Has Prime Minister Charlot Salwai now effectively played his final move on the political chessboard?
Despite the tempestuous and rough seas leading up to the withdrawn motion, MP Bob Loughman and his Vanua’aku Pati (VP) team reunited beside the PM to defeat the attempted motion. Of course there was
the pressure from VP for more portfolios.
The PM could have listened and made some concessions and sacrifices to honour the most loyal and trusted partner of 3.5 years since the Pele
Agreement. But that obviously didn’t happen.
A very close source to the VP noted (now that they are out) that there are deep regrets within the VP leadership, that they trusted Mr Salwai too
much when they should have perhaps simply proceeded with the motion and settled things the way they wanted.
A VP supporter from the VP President’s own constituency commented that this was MP Loughman’s first test as recently-elected President and he failed to deliver the biggest political party in the coalition from being terminated.
But then there’s also the complications brought on by the Tanna political scenery and the PM’s certain level of loyalty to the Leaders Party of
Vanuatu (LPV). On 7th November 2018, then Acting Prime Minister
Loughman dismissed arch political rival Jotham Napat and his entire LPV grouping possibly due to LPV’s ongoing threats against VP on Tanna
which culminated in LPV’s victory over VP in the bielections last year.
This time it is the latter’s turn to ‘revengefully’ take over the helm of Deputy Prime Ministership and Loughman is forced to move across to the
Do note that LPV was a power broker that offered the lifeline to the PM in two previous motions. So in a way, he still has that sense of loyalty to LPV, and this was his moment to make things right again after Loughman
dismissed LPV in late 2018.
Interestingly though, when the recent Motion was withdrawn by the Leader of Opposition Mr Kalsakau, the mover was MP Napat.
When the Prime Minister reshuffled VP out of Government, Mr Napat and his team walked into Government leaving Mr Kalsakau still out. Was this a mistake or a strategic move, despite the fact that Messrs Salwai and Kalsakau are at odds politically, with the former leading what can be described as a breakaway faction of the UMP which the LO is a key
Mr Napat’s preferred Ministry would be that of Public Utilities (MIPU). That’s where there is the greatest level of ‘visibility’ of one’s performance as an MP and as a State Minister.
That’s also where there is a tendency to get your own political projects
accomplished, as was the widespread allegation against him during Napat’s previous reign.
That’s where you are also honoured with titles such as ‘man of action’ (smiles).
So in a way, the reshuffle appears to be largely an act of ensuring the Prime Minister’s survival till the end of the 11th legislature.
Whether or not he really wants Napat back does not clearly show in the changes that have taken place.
The PM could not possibly honour Mr Napat with MIPU again after the latter
threatened and disappointed other political parties when he was former Minister of MIPU. And besides, the PM’s close associate and current Minister of MIPU needs to rescue his own TORBA constituency after LPV totally disrupted the comfort zone in the last provincial elections up north
by sweeping the majority of seats into the TORBA Provincial Government.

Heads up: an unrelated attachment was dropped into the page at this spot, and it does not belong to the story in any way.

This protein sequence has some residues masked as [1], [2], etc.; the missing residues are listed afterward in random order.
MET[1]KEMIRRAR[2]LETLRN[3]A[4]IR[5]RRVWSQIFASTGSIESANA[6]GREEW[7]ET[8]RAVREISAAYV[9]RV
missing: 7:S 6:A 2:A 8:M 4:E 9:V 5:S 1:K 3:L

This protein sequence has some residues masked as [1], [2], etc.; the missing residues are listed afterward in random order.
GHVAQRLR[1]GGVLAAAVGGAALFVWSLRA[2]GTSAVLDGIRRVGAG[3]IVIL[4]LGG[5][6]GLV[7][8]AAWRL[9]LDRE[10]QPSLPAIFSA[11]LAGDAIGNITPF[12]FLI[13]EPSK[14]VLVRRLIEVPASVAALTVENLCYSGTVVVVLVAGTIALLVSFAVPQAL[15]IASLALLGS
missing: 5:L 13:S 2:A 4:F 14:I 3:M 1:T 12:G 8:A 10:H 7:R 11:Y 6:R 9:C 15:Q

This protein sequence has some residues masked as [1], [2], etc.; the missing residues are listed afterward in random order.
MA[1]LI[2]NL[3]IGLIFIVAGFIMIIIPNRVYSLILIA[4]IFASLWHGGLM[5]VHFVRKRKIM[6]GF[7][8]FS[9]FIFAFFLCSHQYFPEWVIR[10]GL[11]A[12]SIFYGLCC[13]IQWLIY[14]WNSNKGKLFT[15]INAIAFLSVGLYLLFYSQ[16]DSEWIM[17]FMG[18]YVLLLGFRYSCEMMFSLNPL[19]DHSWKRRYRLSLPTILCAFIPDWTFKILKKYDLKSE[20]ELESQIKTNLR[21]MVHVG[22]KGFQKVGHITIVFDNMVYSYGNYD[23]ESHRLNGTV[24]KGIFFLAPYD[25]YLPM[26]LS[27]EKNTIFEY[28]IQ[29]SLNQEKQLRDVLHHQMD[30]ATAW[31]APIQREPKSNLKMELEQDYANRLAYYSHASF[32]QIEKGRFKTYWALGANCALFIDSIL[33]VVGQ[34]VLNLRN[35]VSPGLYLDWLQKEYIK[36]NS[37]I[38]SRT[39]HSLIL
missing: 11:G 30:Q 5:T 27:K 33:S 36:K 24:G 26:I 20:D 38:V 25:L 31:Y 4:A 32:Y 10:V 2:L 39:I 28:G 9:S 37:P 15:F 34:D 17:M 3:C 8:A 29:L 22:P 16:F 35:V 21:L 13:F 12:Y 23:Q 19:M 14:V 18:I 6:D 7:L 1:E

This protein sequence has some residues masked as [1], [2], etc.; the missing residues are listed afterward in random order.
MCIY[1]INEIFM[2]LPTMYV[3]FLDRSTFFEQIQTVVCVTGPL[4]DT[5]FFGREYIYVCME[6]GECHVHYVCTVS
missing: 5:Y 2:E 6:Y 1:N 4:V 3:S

Policy-wise, Mr Napat made Headlines in the Daily Post on 3rd May 2019 announcing ‘No To Income Tax’.
The very next day, on 4th May Mr Salwai took his turn and made headlines as well in the papers to defend the Income Tax.
We effectively now have a Prime Minister and his Deputy PM who are completely at odds with each other on the very sensitive policy issue
of the Income Tax which Mr Salwai has pushed fervently for over the past year or so.
Ironically in Parliament they basically sit next to each other – the PM and his Deputy. At the next sitting of Parliament (that’s if the current Government still survives then), will the two leaders be seeing eye-to-eye
on this issue or will this be another subject that would cause more turmoil at Council of Ministers and within the new administration?
Will they now still be talking about the income tax or for the sake of this ‘new friendship’ they will shelve the idea?
Then there’s the issue of the Parliamentary Secretaries (PS) saga which Mr Jotham Napat was a key driver of, supporting the Leader of Opposition to
take PM Salwai to court.
The Supreme Court dismissed the claim, and an appeal has been lodged, still with Mr Napat and his LPV party being key members of the appellants.
Now that he has been swayed over to th e Government side, the Leader
of Opposition will have to work with VP and the rest of the members of Opposition to continue the legal battle.
If Mr Napat now withdraws his and his party’s signature from the appeal case, the question that now begs some answers is, was he really serious about the PS issue or is this just pure and plain politics at play?
Question of ethics and the oath taken before the Attorney General, where has that gone?
Quite frankly we have before us a political playground that is extremely
unstable and volatile. Whether this new government lasts for the remaining 5-9 months into General Elections time is pretty uncertain.
Political friends have turned into arch rivals and the flavour at the tip of the palate is super sour right now.
Latest twist: rumours are also rife from some sources that over the weekend (after the Saturday change over) some interesting negotiations
involving a certain Minister in the Government have been taking place with the Opposition side (again) at a distant popular resort outside of Vila. If you are new to it, this is Politics Vanuatu-style.